You guys probably know more about Facebook protocol than me, so tell me this: After you ‘unfriend’ somebody, is it customary to send them twelve (count ‘em) private messages in which you refer to your new best unfriend—in this case, me—as, among other things, a douche?
I had this peculiar experience with a peculiar homie—a fellow Detroiter and a vegan who ‘unfriended’ me in part because I eat meat. And hunt. And own guns, which I use to hunt, not to murder school children and their principals, even if they happen to be vegans. I do not, as it happens, own a handgun or an assault rifle; I own several shotguns and .22s, some historical pieces from various wars and a Remington Model 74 30.06.
Even so, my opinion on an assault weapon ‘ban’ is uncomplicated, even when unloaded upon an unsympathetic unfriend:
The Second Amendment—as ratified by the States and authenticated by Thomas Jefferson—is all of 27 words long, and does not strike me as being particularly ambiguous:
A well regulated militia being necessary to the security of a free state, the right of the people to keep and bear arms shall not be infringed.
Barack Obama telling me that I can own some rifles, but not all rifles is the same thing as him telling me that I can practice some religions, but not Islam.
What About All That ‘Well Regulated Militia’ Stuff Then?
This: During Colonial times, every able-bodied male was required to be a member of the militia. It was America’s first deep-dive into a system of conscripted duty and no man was exempt without good cause. And the purpose of said militia had nothing to do with hunting ringneck pheasants and whitetail deer, of course—it had to do with scaring off liberty-usurpers, whether or not they adhered to a way of living that sought to exclude, as far as possible and practicable, all forms of exploitation of, and cruelty to, animals for food, clothing and any other purpose.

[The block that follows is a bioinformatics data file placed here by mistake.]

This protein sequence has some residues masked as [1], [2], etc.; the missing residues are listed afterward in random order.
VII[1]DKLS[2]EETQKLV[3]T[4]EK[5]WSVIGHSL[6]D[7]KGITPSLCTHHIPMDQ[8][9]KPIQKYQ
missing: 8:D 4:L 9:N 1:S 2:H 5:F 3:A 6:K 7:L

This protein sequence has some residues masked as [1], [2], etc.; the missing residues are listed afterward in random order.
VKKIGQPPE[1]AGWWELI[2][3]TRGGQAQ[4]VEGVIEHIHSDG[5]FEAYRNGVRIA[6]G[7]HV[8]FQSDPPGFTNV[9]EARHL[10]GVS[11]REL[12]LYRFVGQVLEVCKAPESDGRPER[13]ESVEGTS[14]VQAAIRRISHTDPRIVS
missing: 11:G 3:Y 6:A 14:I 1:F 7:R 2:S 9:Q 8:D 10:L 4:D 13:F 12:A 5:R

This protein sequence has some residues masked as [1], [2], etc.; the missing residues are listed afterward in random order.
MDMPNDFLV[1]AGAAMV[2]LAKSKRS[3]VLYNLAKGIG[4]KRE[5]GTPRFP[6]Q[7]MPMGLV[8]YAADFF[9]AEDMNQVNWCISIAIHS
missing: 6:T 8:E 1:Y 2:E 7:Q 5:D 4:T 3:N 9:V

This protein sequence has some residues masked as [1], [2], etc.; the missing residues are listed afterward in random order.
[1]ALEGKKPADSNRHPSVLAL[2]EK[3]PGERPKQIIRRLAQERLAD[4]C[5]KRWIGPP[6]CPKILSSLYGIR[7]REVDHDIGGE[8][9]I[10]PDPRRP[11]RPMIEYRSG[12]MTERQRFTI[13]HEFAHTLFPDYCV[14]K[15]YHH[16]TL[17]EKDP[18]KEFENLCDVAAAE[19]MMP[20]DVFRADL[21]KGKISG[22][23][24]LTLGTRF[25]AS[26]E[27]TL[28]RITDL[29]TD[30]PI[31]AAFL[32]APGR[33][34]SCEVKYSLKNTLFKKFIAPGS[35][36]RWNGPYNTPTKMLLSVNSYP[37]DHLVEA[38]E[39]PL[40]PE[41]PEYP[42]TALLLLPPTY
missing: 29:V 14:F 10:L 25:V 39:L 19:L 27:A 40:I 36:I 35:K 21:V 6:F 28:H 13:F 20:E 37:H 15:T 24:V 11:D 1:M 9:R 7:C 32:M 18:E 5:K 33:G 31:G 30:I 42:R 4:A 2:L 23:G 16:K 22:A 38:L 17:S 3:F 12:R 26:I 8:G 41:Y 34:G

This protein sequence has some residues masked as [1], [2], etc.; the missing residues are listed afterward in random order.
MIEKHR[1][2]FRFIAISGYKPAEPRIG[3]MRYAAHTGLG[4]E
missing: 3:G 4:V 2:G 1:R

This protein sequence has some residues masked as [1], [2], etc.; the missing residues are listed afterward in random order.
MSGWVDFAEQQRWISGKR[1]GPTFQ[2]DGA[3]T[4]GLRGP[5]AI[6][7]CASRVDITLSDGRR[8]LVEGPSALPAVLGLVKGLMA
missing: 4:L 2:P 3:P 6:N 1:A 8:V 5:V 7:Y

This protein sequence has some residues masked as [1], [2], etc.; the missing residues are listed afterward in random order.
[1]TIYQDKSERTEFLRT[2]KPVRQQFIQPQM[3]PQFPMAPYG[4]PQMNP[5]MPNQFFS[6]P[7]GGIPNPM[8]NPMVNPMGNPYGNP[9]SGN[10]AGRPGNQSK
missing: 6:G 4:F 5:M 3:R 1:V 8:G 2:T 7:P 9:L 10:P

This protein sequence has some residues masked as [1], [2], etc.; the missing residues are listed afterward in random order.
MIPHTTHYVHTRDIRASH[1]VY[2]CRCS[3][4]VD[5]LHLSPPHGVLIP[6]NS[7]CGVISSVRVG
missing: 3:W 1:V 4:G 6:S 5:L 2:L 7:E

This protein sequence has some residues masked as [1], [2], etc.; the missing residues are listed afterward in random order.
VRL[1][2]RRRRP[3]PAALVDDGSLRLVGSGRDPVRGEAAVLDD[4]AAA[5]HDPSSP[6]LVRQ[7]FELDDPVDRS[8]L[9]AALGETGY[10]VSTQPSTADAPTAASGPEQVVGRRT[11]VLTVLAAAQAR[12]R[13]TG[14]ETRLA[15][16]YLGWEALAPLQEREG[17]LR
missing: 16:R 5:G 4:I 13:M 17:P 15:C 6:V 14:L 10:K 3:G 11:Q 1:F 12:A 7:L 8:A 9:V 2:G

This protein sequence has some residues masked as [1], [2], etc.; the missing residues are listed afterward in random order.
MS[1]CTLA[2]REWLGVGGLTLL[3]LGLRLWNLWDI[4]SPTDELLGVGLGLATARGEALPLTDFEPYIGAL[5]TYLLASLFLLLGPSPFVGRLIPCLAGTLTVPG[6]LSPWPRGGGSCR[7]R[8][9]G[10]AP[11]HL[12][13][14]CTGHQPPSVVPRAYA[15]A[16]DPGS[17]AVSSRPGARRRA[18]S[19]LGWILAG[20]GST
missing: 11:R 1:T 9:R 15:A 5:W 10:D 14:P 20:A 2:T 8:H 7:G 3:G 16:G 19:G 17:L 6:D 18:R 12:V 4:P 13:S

Actually, vegans (and their above mission statement) weren’t invented until 1944; the same year that the 17th SS Panzergrenadier Division murdered 129 civilians at Maillé, France; the same year that 800 Romani children were systematically gassed at Auschwitz; the same year that The Adventures of Ozzie and Harriet debuted on CBS radio.
That year, the term ‘vegan’ was coined by an English carpenter named Donald Watson (1910 – 2005) after dairyban, vitan, benevore, sanivore, beaumangeur and beaucoup d’hypocrites were rejected by his fledgling fraternity of flesh-free fanatics who had recently vamoosed from the Vegetarian Society of Britain.
Despite the fact that in the meantime, the Nazis were unleashing V-2 ballistic missiles on West London and making a moonscape of Norwich, Leslie Cross of the Leicester Vegetarian Society had his priorities straight: He expressed his outrage in the July issue of The Vegetarian Messenger that vegetarians were continuing to consume cow’s milk despite the obvious fact that drinking cow’s milk exploits cows.